Nothing wal. I just missed it sorry
Hi, comrade! Our communist community has been following your articles since February 2018. Would you take some of our questions over at https://8ch.net/leftypol/res/2380778.html ?
Keep up the good work.
There are country-by-country reasons for some of the productivity slowdown, but the overall problems are conceptual and secular.
The main conceptual problem is that productivity is a physical quantity, physical output divided physical inputs, and it is not dollars per hour. This also related to “the economy” being both an engine/machine (the GDP view) and a network of money flows (the GDI view). Looking at “the economy” as a network of money flow is a typical right-wing framing.
The secular problem is that the physical productivity of “the economy”, the on that really matters, does not depend very much on “technology” intended as “great inventions” as Gordon imagines. That is also a right-wing framing, the Ayn Rand idea that all value comes from “creative geniuses”.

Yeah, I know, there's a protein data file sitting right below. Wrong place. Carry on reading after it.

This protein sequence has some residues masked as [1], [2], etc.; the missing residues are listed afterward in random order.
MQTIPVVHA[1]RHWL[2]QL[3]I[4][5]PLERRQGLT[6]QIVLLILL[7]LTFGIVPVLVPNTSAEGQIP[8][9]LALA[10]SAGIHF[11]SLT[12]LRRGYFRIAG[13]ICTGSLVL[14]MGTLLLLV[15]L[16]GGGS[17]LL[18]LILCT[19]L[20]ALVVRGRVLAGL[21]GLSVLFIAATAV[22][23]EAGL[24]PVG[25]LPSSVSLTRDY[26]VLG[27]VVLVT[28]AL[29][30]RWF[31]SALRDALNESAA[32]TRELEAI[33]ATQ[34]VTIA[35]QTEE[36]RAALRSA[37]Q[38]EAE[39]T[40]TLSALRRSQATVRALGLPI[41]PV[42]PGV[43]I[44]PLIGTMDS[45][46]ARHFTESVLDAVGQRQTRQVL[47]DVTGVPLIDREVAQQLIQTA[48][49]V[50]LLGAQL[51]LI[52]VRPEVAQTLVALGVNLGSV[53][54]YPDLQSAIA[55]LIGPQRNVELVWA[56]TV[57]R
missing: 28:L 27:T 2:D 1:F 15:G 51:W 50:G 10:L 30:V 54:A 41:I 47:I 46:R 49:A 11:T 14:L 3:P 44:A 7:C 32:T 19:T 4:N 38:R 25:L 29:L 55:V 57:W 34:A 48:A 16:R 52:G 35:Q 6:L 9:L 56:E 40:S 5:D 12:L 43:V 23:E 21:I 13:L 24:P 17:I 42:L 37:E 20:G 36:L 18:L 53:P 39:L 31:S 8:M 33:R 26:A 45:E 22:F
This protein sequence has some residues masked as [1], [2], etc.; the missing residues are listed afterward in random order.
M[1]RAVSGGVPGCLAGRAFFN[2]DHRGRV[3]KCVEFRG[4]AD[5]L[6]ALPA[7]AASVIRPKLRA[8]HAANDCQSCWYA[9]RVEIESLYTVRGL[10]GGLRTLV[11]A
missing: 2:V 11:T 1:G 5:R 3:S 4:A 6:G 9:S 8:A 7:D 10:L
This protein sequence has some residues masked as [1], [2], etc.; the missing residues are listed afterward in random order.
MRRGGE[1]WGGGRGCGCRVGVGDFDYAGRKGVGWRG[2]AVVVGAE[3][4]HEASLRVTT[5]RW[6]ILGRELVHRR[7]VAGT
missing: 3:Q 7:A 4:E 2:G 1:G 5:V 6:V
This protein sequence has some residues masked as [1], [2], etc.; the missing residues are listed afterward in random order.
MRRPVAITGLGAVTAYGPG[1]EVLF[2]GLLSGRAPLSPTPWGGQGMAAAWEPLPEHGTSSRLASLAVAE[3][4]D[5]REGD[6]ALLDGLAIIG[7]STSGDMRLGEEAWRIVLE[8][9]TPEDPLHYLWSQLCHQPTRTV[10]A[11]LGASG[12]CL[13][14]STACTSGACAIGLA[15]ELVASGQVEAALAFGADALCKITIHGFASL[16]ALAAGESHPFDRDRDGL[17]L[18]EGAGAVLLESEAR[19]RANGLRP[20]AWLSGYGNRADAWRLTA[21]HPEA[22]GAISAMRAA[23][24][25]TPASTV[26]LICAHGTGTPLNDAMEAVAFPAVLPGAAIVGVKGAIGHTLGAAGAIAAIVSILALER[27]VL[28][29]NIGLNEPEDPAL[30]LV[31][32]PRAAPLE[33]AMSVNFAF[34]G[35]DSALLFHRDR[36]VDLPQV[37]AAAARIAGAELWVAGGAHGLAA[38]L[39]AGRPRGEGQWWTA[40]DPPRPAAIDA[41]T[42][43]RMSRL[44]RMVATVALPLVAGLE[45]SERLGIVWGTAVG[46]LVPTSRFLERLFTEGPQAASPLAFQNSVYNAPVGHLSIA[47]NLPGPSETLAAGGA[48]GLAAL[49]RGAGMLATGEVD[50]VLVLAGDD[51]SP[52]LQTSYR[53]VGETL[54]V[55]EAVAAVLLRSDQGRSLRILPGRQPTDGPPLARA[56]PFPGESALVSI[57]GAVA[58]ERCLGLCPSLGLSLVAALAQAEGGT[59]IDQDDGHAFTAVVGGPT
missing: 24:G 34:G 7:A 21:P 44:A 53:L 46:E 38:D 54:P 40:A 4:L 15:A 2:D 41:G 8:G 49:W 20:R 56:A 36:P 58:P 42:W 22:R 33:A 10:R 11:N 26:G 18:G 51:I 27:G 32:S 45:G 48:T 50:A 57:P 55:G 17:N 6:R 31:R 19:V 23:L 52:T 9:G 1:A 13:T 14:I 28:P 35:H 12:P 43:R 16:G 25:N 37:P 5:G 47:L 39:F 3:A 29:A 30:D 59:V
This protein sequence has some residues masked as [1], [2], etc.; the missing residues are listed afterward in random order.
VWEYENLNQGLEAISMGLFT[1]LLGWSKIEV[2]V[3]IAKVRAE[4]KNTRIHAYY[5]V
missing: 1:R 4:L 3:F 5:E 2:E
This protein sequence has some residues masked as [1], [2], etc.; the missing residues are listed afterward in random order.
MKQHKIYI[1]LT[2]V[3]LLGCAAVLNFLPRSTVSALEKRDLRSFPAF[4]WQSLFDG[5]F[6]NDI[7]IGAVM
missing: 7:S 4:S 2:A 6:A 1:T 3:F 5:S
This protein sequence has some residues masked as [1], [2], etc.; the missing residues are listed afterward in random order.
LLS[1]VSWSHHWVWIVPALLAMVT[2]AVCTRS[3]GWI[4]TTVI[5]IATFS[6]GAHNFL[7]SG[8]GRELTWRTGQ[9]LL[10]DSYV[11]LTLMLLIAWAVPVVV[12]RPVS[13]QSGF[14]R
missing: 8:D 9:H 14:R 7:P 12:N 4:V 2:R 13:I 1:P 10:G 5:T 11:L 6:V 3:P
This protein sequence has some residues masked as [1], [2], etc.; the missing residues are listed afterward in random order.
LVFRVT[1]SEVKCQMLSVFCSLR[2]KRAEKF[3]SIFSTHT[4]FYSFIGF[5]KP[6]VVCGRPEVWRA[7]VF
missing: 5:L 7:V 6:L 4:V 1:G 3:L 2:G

The big deal is that the overwhelming part of the increased in physical productivity over the past 200 years at least has been the diffusion and improvement in the use of fuels, coal and oil, much cheaper and more energy dense than “food”. Before coal and oil we had mostly muscle power fueled by “food”, that is farmed vegetable.
Engine power fueled by coal and oil is enormously more productive, and that is not so much because of engine technology, which merely exploits the higher energy density and cheapness of coal and oil wrt food.
A driver of a tractor can till in 2 hours what a peasant with an ox can till in 6 days, but that enormous increase in productivity is not because of the tractor, but of the petrol that powers it being so much cheaper and more energy dense than hay. A tractor powered by hay would probably not be competitive with the ox.